November 27, 2014 report
Research team announces new class of compounds that appear to be effective against malaria
(Phys.org) —A large team of researchers with members from around the globe has announced that a class of compounds they've been studying (pyrazoleamides) appears to be successful in fighting malaria. In their paper published in the journal Nature Communications, the team describes how the compounds impact plasmodium parasites which are responsible for the disease and why they believe it will be a successful treatment.
Malaria, as most are aware, causes misery in millions of people every year, and kills approximately 600,000 of them. It also, unfortunately, tends to impact people who are least equipped to deal with it in places such as Africa, India, parts of Asia and South America. Scientists around the world have been working tirelessly to come up with new treatments for the disease as those that have been used in the past are becoming less effective as the parasites becomes more resistant to them.
The plasmodium parasite is transmitted via mosquitoes—blood from an infected person is injected into one that is not, causing them to be infected. The parasites takes up residence inside red blood cells and causes changes to occur in the cell membranes which in turn causes sodium to build up in the cells. The parasite has a protein that it uses to prevent itself from being contaminated by the excess sodium. In this new effort, the researchers have found a new class of compounds that overcomes that protein protection, which means the parasites exposed to them take in too much sodium, resulting in too much fluid being drawn in, causing them to burst. They noted that it appears likely that in some instances the parasite could leave the red blood cell to escape the salty environment, but that wouldn't save them, as they cannot survive without their host. As an added bonus, they found that some of the same compounds also caused disruption to the sexual development of the parasite.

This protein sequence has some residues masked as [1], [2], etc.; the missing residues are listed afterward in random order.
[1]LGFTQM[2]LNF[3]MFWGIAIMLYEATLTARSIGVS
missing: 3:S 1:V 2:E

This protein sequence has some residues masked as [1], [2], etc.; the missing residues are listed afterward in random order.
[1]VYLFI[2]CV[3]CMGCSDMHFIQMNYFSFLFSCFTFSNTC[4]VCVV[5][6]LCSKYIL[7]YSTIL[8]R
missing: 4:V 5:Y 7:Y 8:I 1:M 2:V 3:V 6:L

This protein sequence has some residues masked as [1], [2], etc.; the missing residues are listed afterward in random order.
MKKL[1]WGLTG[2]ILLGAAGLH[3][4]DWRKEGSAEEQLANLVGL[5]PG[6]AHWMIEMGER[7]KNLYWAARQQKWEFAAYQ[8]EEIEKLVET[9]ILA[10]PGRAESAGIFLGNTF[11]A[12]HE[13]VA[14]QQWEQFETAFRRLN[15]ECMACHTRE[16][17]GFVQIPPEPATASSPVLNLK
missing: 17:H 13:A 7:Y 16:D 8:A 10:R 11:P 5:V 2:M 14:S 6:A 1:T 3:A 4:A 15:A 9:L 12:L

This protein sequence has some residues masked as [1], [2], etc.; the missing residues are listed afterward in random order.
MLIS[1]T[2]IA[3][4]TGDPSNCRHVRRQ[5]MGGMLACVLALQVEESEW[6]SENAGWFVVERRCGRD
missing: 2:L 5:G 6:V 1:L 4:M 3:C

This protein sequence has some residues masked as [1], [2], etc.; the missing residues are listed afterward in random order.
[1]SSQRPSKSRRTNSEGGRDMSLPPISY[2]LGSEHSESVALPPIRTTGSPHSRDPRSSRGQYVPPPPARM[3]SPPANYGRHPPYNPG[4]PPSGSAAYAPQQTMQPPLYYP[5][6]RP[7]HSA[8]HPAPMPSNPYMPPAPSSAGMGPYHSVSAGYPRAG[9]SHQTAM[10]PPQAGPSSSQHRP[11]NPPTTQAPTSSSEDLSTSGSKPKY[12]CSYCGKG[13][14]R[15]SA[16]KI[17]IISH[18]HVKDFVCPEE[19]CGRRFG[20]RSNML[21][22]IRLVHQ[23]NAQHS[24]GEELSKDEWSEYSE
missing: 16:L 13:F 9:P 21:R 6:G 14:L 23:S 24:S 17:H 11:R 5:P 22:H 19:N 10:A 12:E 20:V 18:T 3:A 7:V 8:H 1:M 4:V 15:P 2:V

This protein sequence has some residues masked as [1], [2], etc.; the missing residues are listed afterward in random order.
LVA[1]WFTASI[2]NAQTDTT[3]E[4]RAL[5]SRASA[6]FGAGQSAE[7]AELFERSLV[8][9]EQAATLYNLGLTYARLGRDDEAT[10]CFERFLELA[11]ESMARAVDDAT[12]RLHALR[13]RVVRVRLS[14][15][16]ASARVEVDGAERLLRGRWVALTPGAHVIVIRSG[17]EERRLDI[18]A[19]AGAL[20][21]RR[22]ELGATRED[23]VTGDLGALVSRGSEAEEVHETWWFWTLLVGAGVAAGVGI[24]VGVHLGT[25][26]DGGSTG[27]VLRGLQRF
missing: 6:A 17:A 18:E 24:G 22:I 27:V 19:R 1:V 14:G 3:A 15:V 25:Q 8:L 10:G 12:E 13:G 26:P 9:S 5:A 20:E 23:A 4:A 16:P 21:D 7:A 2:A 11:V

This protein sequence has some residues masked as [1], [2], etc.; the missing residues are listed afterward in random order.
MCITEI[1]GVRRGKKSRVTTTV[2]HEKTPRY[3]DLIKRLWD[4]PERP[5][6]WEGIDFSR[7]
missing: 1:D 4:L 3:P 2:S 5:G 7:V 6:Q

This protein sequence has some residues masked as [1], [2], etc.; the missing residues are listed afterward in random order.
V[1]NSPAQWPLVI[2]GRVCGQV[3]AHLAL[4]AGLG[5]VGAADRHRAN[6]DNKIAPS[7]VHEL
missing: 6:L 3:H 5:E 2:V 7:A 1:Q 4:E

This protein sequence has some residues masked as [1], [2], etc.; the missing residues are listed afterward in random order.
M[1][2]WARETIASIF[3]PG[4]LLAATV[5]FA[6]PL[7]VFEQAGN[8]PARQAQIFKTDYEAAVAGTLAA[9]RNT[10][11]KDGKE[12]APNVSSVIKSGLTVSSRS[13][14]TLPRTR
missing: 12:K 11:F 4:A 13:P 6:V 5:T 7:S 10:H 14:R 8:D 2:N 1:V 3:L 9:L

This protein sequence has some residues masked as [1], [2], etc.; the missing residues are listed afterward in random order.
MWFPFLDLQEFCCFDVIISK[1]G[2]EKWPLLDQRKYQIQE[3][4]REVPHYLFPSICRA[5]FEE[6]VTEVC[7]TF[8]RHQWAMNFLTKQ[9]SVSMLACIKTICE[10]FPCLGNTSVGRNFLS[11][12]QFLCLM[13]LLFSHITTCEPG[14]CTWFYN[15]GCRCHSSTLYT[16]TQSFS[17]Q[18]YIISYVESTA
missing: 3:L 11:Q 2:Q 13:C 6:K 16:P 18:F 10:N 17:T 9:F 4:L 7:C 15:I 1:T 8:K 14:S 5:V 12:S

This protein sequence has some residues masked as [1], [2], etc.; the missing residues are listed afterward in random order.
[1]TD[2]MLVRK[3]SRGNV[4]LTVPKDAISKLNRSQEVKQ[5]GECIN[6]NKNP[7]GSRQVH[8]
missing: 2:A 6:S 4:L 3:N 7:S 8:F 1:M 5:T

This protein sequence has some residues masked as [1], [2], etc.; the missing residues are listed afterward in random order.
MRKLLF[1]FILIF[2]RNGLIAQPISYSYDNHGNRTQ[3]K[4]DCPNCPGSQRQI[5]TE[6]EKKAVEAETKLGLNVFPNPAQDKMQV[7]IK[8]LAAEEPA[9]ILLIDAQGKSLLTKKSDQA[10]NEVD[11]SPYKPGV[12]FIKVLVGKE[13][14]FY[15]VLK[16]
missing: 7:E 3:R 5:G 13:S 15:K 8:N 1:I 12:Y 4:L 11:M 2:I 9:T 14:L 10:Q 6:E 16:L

Several types of the compound have been tested in mice thus far, with very promising results. The team reports also that speeding up the process that normally leads to resistance showed that the parasite had a low frequency of adjustment, which suggests that should one or more of the compounds pass clinical trials, it might take a long time for the parasite to develop resistance, giving researchers more time to work on the next generation of treatments for the disease.
The quest for new antimalarial drugs, especially those with novel modes of action, is essential in the face of emerging drug-resistant parasites. Here we describe a new chemical class of molecules, pyrazoleamides, with potent activity against human malaria parasites and showing remarkably rapid parasite clearance in an in vivo model. Investigations involving pyrazoleamide-resistant parasites, whole-genome sequencing and gene transfers reveal that mutations in two proteins, a calcium-dependent protein kinase (PfCDPK5) and a P-type cation-ATPase (PfATP4), are necessary to impart full resistance to these compounds. A pyrazoleamide compound causes a rapid disruption of Na+ regulation in blood-stage Plasmodium falciparum parasites. Similar effect on Na+ homeostasis was recently reported for spiroindolones, which are antimalarials of a chemical class quite distinct from pyrazoleamides. Our results reveal that disruption of Na+ homeostasis in malaria parasites is a promising mode of antimalarial action mediated by at least two distinct chemical classes.
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